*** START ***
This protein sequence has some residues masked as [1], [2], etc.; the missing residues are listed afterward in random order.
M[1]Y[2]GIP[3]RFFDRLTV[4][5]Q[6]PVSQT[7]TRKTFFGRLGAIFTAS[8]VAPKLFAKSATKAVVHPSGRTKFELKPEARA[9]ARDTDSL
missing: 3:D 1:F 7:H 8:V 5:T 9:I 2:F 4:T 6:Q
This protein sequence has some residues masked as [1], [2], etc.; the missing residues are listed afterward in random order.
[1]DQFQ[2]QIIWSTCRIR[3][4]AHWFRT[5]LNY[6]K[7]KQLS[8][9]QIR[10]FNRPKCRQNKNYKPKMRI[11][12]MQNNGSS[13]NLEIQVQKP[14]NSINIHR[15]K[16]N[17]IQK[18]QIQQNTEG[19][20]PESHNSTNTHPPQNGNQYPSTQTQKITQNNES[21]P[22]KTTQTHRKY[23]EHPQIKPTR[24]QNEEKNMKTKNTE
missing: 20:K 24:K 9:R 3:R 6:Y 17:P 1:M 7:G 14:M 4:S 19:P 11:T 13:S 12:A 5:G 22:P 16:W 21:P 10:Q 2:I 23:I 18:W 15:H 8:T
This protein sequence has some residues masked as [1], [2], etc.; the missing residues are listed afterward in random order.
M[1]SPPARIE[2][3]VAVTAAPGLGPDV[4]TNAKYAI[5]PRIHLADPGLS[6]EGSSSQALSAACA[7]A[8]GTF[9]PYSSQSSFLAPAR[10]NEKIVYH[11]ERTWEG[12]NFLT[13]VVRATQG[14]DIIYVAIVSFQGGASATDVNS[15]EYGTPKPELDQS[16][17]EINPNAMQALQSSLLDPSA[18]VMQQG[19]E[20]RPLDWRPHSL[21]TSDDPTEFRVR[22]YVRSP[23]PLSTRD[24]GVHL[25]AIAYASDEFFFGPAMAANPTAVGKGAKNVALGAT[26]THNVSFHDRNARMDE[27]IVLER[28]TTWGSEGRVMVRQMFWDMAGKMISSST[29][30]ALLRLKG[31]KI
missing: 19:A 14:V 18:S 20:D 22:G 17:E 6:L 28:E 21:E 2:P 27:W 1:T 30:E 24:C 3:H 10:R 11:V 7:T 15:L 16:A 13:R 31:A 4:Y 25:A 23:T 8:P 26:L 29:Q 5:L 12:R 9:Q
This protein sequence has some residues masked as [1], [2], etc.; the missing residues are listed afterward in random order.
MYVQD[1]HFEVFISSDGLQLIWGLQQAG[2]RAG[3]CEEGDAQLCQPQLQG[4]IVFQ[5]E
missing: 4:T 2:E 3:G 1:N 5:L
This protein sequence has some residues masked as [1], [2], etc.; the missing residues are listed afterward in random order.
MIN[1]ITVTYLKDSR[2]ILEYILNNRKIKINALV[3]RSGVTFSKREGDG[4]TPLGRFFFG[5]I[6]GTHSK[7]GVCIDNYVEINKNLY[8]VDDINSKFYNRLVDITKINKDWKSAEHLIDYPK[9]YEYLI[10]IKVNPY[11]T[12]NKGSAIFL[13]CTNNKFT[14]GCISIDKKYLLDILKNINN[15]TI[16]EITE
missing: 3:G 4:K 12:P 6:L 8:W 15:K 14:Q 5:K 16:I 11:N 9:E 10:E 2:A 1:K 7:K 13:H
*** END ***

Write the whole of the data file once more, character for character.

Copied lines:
This protein sequence has some residues masked as [1], [2], etc.; the missing residues are listed afterward in random order.
M[1]Y[2]GIP[3]RFFDRLTV[4][5]Q[6]PVSQT[7]TRKTFFGRLGAIFTAS[8]VAPKLFAKSATKAVVHPSGRTKFELKPEARA[9]ARDTDSL
missing: 3:D 1:F 7:H 8:V 5:T 9:I 2:F 4:T 6:Q
This protein sequence has some residues masked as [1], [2], etc.; the missing residues are listed afterward in random order.
[1]DQFQ[2]QIIWSTCRIR[3][4]AHWFRT[5]LNY[6]K[7]KQLS[8][9]QIR[10]FNRPKCRQNKNYKPKMRI[11][12]MQNNGSS[13]NLEIQVQKP[14]NSINIHR[15]K[16]N[17]IQK[18]QIQQNTEG[19][20]PESHNSTNTHPPQNGNQYPSTQTQKITQNNES[21]P[22]KTTQTHRKY[23]EHPQIKPTR[24]QNEEKNMKTKNTE
missing: 20:K 24:K 9:R 3:R 6:Y 17:P 1:M 7:G 14:M 4:S 19:P 11:T 13:S 12:A 5:G 22:P 16:W 21:P 10:Q 2:I 23:I 18:W 15:H 8:T
This protein sequence has some residues masked as [1], [2], etc.; the missing residues are listed afterward in random order.
M[1]SPPARIE[2][3]VAVTAAPGLGPDV[4]TNAKYAI[5]PRIHLADPGLS[6]EGSSSQALSAACA[7]A[8]GTF[9]PYSSQSSFLAPAR[10]NEKIVYH[11]ERTWEG[12]NFLT[13]VVRATQG[14]DIIYVAIVSFQGGASATDVNS[15]EYGTPKPELDQS[16][17]EINPNAMQALQSSLLDPSA[18]VMQQG[19]E[20]RPLDWRPHSL[21]TSDDPTEFRVR[22]YVRSP[23]PLSTRD[24]GVHL[25]AIAYASDEFFFGPAMAANPTAVGKGAKNVALGAT[26]THNVSFHDRNARMDE[27]IVLER[28]TTWGSEGRVMVRQMFWDMAGKMISSST[29][30]ALLRLKG[31]KI
missing: 19:A 14:V 18:S 20:D 22:G 17:E 6:L 28:E 21:E 2:P 27:W 1:T 30:E 24:C 3:H 10:R 11:V 7:T 15:L 16:A 13:R 31:A 4:Y 25:A 23:T 8:P 26:L 29:Q 5:L 12:R 9:Q
This protein sequence has some residues masked as [1], [2], etc.; the missing residues are listed afterward in random order.
MYVQD[1]HFEVFISSDGLQLIWGLQQAG[2]RAG[3]CEEGDAQLCQPQLQG[4]IVFQ[5]E
missing: 4:T 2:E 3:G 1:N 5:L
This protein sequence has some residues masked as [1], [2], etc.; the missing residues are listed afterward in random order.
MIN[1]ITVTYLKDSR[2]ILEYILNNRKIKINALV[3]RSGVTFSKREGDG[4]TPLGRFFFG[5]I[6]GTHSK[7]GVCIDNYVEINKNLY[8]VDDINSKFYNRLVDITKINKDWKSAEHLIDYPK[9]YEYLI[10]IKVNPY[11]T[12]NKGSAIFL[13]CTNNKFT[14]GCISIDKKYLLDILKNINN[15]TI[16]EITE
missing: 3:G 4:K 12:P 6:L 8:W 15:K 14:Q 5:K 16:I 11:N 9:E 10:E 2:A 1:K 7:K 13:H